Recently, Secratic Managing Partner, Daniel Ayala, wrote a series of pieces for one of our clients, LabArchives (https://labarchives.com) on the benefits and challenges of securing SaaS systems in the cloud.
This is an excerpt from Part 1 of that series:
Have cloud applications become just as secure as on-premise-based applications?
There has been a strong belief in the past that cloud-based applications are not as secure as on-premise-based applications. While this was once true, cloud security not only remains secure in 2021 but has more benefits than on-premise implementations. See how below.
There is no such thing as “perfect security.” The keys to success are taking the steps possible to secure an application in a way that balances the need to use a system with the mandate to protect the information within it. The security of both on-premise and cloud-based services is nothing without good practices, including security by design in development, testing, operations, and response.
Value Proposition & Challenges
Performance and data protection are both critical when using a system. The use of geographically dispersed cloud services moves the hosting closer to users’ hubs to improve the user experience and reduce latency. It also ensures users can store and access data within a particular country or set of countries as required by data-protection laws or grant requirements. Cloud services bring broad, reliable availability to shape their use to efficiently meet data residency requirements without having to build and staff new facilities.
For a long time, a key to securing a system was direct control over it. That included being in a data centre that could be visited, having a second physical machine act as failover, and having robust, redundant connections between the two devices. Organisations have also invested large sums in data centres located on or near their campuses. However, in some cases, these data centres’ geographic diversity may only be a few miles from each other, on or near the campus itself. The lack of broader distance between them means that if a physical disruption were to occur, then it is likely that both locations would be affected and take out the capability of all systems in the data centres.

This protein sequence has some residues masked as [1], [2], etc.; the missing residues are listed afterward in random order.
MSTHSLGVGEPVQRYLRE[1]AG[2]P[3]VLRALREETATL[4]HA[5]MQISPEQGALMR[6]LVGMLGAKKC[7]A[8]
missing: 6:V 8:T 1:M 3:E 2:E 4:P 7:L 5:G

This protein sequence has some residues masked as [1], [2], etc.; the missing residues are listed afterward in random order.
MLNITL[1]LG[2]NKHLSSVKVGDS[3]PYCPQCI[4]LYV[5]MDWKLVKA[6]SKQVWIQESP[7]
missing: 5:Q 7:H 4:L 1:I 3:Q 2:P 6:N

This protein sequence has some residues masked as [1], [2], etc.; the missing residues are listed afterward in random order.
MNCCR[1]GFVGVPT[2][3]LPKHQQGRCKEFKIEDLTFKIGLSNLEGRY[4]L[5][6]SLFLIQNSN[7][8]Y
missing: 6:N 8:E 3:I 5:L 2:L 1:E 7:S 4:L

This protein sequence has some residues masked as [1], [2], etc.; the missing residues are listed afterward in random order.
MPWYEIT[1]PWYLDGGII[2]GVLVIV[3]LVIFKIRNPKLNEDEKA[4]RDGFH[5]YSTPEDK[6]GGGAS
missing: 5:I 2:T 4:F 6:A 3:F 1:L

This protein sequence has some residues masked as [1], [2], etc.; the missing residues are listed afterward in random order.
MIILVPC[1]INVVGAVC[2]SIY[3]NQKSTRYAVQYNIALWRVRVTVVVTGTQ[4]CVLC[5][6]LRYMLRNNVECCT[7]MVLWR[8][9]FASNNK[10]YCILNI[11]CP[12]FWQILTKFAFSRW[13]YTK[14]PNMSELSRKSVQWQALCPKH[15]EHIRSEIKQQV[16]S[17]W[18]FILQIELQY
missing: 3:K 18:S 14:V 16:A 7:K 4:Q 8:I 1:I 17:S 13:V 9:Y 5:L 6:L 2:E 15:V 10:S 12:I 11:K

A cloud service or software as a service (SaaS) offering is usually designed and implemented in multiple existing cloud data centres, often on opposite ends of the country or continent, without the need for building, occupying, and filling new, distinct data centres. It’s easy to add additional presence with a click of a button, and if there’s an issue in one location, the packets can be picked up by another.
To read the complete article, visit https://labarchives.com/blog.